Fuyu-Soubi (Winter Rose)
An essay in tranquility
In this static world we have stopped admiring the flow, the way long grasses wave, and the curves in flowers. We build tall, and hard, and rigid, in this masculine era of revanchism, to combat nature`s fluidity.
The beauty may still be in the aroma, but the aromas are no longer created by the sun, the wind, the rain and the rainbows. We may feel and touch velvety materials but they come from factories where hands are calloused from repetitive fabrication in half-lit chambers called workshops that collapse under storms, all the more frequent as our factories, automobiles and fast-food restaurants rush to push more down our gullible gullets.
It is not only among the leaves, petals, paths between trees and natural horizons we should turn to, but to the traditional times where nature was not a product but a partner. Ancient natural remedies may be the way to take on the symptoms of the modern world, such as the antibiotic-resistant “super-bug” epidemic.
Scientists at the University of Nottingham have discovered that a 1,000-year-old Anglo-Saxon treatment used for eye infections, and recorded in the medieval Bald’s Leechbook can kill MRSA, the drug-resistant strain of Staphylococcus aureus.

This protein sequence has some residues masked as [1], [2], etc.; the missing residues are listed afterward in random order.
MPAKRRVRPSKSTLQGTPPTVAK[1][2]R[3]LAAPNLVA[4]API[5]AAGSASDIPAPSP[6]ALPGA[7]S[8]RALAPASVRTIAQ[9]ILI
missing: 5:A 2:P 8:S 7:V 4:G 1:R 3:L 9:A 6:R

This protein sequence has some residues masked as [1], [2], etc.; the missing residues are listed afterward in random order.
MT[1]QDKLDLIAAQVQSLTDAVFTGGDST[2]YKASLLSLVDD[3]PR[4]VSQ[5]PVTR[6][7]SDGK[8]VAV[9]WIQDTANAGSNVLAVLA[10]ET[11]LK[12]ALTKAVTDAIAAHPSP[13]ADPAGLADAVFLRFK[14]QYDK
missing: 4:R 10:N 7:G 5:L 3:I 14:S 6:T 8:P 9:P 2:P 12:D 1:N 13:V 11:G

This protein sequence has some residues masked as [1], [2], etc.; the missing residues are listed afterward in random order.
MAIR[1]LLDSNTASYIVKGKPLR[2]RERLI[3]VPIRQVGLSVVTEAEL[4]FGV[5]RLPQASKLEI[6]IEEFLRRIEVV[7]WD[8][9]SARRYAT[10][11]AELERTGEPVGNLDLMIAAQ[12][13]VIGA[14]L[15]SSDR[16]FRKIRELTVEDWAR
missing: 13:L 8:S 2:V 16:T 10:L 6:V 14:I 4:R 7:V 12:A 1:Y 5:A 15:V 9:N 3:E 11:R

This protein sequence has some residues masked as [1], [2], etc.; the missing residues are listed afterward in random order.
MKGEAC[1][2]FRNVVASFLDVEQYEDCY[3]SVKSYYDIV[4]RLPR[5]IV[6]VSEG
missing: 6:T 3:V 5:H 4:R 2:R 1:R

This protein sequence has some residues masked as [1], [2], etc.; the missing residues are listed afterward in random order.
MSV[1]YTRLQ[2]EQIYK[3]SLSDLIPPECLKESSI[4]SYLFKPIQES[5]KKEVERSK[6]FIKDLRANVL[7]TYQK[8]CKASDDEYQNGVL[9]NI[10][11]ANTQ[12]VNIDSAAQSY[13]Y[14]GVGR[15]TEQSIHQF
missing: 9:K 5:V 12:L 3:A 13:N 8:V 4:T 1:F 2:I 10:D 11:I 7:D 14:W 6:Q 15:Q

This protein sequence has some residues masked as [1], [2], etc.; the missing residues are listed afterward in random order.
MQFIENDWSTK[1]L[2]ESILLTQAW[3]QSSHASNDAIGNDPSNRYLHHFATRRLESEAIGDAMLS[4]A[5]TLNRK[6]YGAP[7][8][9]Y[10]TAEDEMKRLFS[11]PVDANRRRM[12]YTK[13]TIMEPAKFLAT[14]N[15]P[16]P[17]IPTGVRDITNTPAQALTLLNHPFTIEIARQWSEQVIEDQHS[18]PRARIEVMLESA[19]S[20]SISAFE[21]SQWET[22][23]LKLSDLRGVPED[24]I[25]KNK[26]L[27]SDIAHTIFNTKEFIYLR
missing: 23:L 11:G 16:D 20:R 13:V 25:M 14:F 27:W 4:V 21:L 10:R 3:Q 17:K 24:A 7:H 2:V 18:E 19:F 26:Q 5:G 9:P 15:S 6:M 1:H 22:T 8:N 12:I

The 10th century remedy that includes garlic, wine, and cow bile could win the fight against the deadly bacterial infection. The wine acts as a solvent, though it may be that the wine we use now does not have the same effectiveness.
To cure use what nature offers, and use what we have learnt. Cure for a number of infections is to chew frankincense, a curative sap from types of the Boswellia tree. Frankincense has traditionally been used throughout ancient history, notably in the classical Egyptian civilisations, and found in Ethiopia, Somalia, Yemen and Oman. For stress and loneliness the cure is to walk in deep forests, not a pill concocted in a labratory somewhere in the middle of an exhaust-heated city. Walking in a forest for a couple of hours exposes one to healthy chemicals released by trees; it is not merely an exercise in lowering anxiety and blood pressure. There is even a term for it — forest bathing, from Japanese.
And just sometimes, when seeking a blessing of nature, smell the aroma of the rose, or lavender flower, or magnolia, and let your dreams take flight.
dew in the petals
after the flowering
an aroma of love